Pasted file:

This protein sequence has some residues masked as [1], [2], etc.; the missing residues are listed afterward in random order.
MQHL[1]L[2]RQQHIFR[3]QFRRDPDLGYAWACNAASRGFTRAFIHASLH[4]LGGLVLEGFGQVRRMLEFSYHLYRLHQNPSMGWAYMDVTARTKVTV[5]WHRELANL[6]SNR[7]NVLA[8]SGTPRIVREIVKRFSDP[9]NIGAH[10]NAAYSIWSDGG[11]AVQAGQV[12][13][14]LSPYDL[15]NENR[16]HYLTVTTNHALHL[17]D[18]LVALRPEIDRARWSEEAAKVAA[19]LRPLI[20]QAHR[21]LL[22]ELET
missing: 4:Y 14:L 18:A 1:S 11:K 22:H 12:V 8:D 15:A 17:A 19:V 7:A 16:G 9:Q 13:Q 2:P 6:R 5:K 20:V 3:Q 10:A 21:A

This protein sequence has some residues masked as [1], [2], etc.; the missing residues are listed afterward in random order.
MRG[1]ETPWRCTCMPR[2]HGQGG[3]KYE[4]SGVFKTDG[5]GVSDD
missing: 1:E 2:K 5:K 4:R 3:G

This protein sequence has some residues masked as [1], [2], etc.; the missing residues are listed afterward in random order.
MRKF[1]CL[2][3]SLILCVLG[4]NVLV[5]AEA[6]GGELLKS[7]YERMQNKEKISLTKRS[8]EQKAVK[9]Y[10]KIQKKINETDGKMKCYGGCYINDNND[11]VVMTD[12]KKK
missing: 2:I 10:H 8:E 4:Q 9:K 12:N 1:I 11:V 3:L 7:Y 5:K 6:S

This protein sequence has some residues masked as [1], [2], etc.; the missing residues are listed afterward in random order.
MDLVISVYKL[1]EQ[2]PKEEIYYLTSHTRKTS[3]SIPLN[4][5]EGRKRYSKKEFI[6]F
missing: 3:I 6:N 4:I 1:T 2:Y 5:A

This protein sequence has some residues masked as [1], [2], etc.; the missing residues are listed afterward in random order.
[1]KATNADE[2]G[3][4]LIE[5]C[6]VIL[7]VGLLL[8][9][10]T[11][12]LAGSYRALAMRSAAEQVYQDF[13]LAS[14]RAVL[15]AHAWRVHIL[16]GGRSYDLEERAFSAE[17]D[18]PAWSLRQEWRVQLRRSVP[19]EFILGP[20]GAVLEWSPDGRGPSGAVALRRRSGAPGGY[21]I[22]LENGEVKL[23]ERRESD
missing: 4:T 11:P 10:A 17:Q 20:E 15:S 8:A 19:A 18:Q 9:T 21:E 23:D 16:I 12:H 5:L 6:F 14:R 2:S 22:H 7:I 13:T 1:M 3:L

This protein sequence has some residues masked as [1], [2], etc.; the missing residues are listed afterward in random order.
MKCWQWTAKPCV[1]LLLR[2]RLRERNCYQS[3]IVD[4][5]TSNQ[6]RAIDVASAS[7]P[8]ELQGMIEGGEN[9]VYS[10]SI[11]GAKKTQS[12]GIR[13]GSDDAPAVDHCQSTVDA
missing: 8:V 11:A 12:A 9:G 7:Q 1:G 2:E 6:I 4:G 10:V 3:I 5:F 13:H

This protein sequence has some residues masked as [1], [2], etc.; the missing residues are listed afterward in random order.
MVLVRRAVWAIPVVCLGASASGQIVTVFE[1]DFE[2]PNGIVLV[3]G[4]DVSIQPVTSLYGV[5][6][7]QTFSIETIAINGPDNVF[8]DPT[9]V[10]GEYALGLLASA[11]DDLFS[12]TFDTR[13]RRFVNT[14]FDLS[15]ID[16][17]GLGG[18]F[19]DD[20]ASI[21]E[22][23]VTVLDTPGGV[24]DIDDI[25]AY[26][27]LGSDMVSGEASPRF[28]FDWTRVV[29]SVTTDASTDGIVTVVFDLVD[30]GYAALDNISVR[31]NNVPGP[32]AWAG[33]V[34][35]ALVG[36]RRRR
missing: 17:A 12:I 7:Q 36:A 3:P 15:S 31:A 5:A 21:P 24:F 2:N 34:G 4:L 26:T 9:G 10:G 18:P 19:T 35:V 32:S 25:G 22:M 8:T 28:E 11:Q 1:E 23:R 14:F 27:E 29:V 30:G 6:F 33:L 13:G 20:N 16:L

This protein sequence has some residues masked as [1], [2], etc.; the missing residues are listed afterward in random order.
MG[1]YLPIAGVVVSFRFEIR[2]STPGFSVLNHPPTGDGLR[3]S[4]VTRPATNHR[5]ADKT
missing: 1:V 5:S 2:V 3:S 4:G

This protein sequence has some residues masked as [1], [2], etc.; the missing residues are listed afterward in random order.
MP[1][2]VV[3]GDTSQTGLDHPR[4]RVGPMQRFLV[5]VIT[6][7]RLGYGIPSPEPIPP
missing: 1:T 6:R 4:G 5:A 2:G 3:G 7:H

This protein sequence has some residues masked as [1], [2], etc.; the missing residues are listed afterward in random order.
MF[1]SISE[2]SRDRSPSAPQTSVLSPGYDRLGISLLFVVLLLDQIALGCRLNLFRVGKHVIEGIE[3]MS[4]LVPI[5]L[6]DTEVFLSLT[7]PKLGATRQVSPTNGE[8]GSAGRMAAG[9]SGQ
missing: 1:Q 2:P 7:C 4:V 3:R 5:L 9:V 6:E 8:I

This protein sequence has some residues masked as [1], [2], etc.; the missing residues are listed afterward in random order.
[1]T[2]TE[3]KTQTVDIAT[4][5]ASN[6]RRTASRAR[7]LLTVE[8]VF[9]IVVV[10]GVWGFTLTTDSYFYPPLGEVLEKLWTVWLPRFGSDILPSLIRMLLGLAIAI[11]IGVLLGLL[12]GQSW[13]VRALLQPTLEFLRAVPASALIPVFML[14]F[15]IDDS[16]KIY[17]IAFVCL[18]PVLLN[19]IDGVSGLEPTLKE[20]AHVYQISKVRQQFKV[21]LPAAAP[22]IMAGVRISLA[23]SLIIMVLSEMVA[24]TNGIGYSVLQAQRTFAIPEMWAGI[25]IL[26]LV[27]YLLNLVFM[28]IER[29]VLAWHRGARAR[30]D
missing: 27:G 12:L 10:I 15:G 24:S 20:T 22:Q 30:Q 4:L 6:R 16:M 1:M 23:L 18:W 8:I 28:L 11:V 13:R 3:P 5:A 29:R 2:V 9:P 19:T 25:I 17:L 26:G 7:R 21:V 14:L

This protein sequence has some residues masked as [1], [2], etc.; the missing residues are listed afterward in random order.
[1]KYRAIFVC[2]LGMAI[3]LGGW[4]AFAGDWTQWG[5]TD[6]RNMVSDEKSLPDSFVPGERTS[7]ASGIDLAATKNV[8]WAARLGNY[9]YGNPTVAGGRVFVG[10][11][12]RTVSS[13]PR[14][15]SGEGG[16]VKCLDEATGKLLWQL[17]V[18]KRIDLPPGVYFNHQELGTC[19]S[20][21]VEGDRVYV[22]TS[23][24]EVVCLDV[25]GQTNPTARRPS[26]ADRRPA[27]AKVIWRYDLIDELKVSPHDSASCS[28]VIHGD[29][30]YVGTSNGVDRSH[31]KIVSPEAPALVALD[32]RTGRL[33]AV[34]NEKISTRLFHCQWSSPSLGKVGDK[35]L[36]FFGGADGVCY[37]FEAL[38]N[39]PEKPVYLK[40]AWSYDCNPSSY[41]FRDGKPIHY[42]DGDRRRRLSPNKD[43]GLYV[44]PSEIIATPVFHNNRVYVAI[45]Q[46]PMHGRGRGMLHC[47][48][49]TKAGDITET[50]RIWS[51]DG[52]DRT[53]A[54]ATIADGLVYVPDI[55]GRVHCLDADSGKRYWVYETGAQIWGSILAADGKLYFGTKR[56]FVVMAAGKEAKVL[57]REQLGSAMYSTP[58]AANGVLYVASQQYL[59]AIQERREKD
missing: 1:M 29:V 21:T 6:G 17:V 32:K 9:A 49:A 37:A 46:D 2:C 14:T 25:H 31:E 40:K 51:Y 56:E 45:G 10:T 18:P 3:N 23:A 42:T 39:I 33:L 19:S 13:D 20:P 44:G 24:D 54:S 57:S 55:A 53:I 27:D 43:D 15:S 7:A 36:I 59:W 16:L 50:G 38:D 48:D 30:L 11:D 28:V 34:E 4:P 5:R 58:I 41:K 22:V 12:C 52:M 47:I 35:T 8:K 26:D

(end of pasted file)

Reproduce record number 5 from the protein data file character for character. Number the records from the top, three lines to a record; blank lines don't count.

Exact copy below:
This protein sequence has some residues masked as [1], [2], etc.; the missing residues are listed afterward in random order.
[1]KATNADE[2]G[3][4]LIE[5]C[6]VIL[7]VGLLL[8][9][10]T[11][12]LAGSYRALAMRSAAEQVYQDF[13]LAS[14]RAVL[15]AHAWRVHIL[16]GGRSYDLEERAFSAE[17]D[18]PAWSLRQEWRVQLRRSVP[19]EFILGP[20]GAVLEWSPDGRGPSGAVALRRRSGAPGGY[21]I[22]LENGEVKL[23]ERRESD
missing: 4:T 11:P 10:A 17:Q 20:E 15:S 8:A 19:A 18:Q 9:T 21:E 23:D 16:I 12:H 5:L 6:F 14:R 2:S 22:H 7:I 13:T 1:M 3:L